Last updated on November 20, 2020 by Dan Nanni
The biggest advantage of LVM over traditional disk partitions is its support for dynamic partitions; you can create and resize (grow or shrink) LVM volumes dynamically as needed. There is no notion of physical disk boundary in LVM logical volumes, so you can create a large LVM volume that spans across multiple smaller physical disks. Such flexible partitioning allows you to manage storage space more efficiently as disk usage patterns change over time.
If you want to add new disks to an existing LVM volume to expand its size, you can easily do it, and here is how.
fdisk to check what disks you have on your system.
$ sudo fdisk -l
In this example, three disks are detected (
/dev/sdc). The first disk (
/dev/sda) is used by LVM, while the other two (
/dev/sdc) are not added to LVM, and do not have any partition in them.
Check available LVM volume groups and logical volumes with the
$ sudo lvs
In the example, one volume group (
yoda-vg) exists, and two logical volumes (
swap) are created in this volume group.
According to the
df output, the
root logical volume is mapped to
/dev/mapper/yoda--vg-root by the device mapper.
Using this information, I will show how to add two disks
/dev/sdc to the
root logical volume in the rest of the tutorial.
The first step is to create a partition on each new disk before adding them to LVM. This step is needed only if you want to allocate only part of the disk to LVM. If you want to add the whole disk to LVM, creating a partition is not necessary, and you can skip this step.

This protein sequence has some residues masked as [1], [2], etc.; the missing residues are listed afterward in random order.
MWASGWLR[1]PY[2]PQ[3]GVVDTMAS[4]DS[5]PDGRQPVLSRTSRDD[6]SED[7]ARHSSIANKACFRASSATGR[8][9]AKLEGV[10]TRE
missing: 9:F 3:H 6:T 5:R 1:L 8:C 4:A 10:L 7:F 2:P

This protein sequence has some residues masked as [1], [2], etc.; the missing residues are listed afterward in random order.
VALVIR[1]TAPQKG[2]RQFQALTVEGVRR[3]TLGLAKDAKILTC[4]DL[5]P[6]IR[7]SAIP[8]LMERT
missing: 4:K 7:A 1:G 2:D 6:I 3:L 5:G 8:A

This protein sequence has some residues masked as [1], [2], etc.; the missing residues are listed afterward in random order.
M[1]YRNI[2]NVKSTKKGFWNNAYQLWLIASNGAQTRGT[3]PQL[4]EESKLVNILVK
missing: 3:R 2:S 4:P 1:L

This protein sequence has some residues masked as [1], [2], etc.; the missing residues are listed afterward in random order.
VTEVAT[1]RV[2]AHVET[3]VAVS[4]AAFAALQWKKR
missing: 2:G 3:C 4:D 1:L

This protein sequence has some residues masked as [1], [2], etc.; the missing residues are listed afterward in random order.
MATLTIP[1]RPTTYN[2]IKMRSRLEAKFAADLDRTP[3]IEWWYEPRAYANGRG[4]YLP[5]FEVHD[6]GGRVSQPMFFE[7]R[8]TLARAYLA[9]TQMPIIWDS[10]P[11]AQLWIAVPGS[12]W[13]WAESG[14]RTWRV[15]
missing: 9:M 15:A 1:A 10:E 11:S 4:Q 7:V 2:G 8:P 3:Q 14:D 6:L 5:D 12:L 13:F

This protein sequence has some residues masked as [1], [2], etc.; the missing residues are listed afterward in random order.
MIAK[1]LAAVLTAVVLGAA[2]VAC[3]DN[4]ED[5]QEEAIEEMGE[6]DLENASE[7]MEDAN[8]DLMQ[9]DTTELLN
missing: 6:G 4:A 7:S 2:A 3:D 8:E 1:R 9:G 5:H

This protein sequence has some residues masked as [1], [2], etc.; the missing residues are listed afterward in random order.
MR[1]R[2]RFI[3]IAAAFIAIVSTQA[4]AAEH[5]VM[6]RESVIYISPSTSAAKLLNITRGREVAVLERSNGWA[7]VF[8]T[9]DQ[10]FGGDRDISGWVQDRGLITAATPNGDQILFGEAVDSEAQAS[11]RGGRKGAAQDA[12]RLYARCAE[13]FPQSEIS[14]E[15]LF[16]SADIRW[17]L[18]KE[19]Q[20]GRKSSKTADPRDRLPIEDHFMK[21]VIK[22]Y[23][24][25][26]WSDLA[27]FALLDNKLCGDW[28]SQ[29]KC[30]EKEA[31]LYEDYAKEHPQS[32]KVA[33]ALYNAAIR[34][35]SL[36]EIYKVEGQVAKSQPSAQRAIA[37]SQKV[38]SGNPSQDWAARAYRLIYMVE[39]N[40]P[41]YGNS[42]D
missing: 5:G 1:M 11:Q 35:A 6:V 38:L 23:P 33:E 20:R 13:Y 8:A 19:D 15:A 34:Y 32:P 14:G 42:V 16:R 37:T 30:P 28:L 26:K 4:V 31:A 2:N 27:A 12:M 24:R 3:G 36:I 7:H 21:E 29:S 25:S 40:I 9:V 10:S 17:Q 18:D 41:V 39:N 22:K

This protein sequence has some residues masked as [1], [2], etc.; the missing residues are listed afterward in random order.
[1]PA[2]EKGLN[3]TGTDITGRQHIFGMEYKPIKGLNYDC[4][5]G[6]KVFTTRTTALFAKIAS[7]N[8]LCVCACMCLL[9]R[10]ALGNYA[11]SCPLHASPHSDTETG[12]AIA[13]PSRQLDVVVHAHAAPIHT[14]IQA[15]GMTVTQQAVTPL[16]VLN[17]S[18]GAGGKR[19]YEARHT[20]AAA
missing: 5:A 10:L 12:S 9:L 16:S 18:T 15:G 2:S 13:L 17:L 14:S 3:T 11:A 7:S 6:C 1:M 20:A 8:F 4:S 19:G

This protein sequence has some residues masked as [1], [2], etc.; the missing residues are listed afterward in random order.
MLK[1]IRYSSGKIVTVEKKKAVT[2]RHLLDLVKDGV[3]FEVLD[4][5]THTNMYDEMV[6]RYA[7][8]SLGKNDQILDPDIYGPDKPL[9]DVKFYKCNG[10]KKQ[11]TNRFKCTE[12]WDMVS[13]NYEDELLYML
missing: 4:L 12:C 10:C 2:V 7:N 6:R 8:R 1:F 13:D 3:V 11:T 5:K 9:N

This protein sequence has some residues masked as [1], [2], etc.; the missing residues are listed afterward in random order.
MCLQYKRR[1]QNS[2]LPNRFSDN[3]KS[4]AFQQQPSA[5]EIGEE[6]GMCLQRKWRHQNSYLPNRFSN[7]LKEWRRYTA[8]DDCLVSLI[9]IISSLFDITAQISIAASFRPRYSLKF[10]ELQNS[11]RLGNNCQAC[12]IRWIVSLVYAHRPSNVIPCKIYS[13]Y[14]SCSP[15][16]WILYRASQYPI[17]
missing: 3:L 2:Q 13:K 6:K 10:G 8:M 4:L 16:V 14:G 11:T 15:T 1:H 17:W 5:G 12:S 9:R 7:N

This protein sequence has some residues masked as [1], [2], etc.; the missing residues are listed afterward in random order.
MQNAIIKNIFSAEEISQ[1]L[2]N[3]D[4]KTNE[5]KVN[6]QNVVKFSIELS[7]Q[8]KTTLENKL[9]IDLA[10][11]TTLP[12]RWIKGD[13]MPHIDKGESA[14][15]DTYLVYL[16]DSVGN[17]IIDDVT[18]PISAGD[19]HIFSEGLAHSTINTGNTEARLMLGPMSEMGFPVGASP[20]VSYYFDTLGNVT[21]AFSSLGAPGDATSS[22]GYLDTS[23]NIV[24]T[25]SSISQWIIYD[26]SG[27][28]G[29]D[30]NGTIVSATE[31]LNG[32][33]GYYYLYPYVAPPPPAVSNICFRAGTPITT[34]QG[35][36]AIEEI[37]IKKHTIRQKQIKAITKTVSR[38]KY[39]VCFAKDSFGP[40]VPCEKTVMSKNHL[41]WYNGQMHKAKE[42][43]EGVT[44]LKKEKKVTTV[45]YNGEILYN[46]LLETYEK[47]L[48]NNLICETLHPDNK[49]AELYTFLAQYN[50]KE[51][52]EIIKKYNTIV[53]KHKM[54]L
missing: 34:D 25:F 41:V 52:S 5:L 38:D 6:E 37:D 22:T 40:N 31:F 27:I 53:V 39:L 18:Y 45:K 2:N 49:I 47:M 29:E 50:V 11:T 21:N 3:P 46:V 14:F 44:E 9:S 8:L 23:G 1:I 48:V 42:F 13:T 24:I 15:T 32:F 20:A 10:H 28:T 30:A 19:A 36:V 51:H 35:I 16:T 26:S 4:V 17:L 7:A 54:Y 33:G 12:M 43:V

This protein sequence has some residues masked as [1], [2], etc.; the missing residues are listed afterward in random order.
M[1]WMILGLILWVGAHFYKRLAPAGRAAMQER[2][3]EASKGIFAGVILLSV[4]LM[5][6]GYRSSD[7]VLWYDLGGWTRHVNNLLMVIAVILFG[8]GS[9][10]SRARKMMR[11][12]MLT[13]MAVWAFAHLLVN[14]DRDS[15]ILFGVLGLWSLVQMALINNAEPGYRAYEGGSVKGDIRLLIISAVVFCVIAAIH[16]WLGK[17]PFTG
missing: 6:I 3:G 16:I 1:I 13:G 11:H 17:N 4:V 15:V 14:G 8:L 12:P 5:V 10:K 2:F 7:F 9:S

$ sudo fdisk /dev/sdb
Create a primary-type partition which takes up the whole disk (2TB).
Repeat the same step with
fdisk to verify newly created partitions (
$ sudo fdisk -l
Next, create a physical volume on each new disk partition (
$ sudo pvcreate /dev/sdb1 $ sudo pvcreate /dev/sdc1
If you haven't created any partition on each disk, run the following commands instead.
$ sudo pvcreate /dev/sdb $ sudo pvcreate /dev/sdc
lvmdiskscan, verify that physical volumes are created successfully.
$ sudo lvmdiskscan -l
Newly created LVM physical volumes are named the same as the original partitions (e.g.,
Next, find the volume group which contains the logical volume to expand, and extend the group by adding newly created physical volumes to it.
In our example, the
root logical volume belongs to the
yoda-vg volume group. Let's add a physical volume
/dev/sdb1 to this group first.
$ sudo vgextend yoda-vg /dev/sdb1
Again, if there is no partition in
/dev/sdb, the following command instead.
$ sudo vgextend yoda-vg /dev/sdb
Given the resized volume group, now extend the
root logical volume itself:
$ sudo lvm lvextend -l +100%FREE /dev/yoda-vg/root
The above command tells the
root logical volume to use all available additional free space in its volume group. Note that
/dev/yoda-vg/root is the device the
root volume is mapped to.
The final step is to enlarge the filesystem created inside the
root volume. Otherwise, the filesystem will not recognize additional free space in the volume.
$ sudo resize2fs -p /dev/mapper/yoda--vg-root
resize2fs command supports resizing
ext2/ext3/ext4 filesystems. It also supports online resizing in case you expand a filesystem. No need to unmount the filesystem.
At this point, the filesystem should be expanded to take up 100% of the resized
root logical volume.
Repeat the step three with
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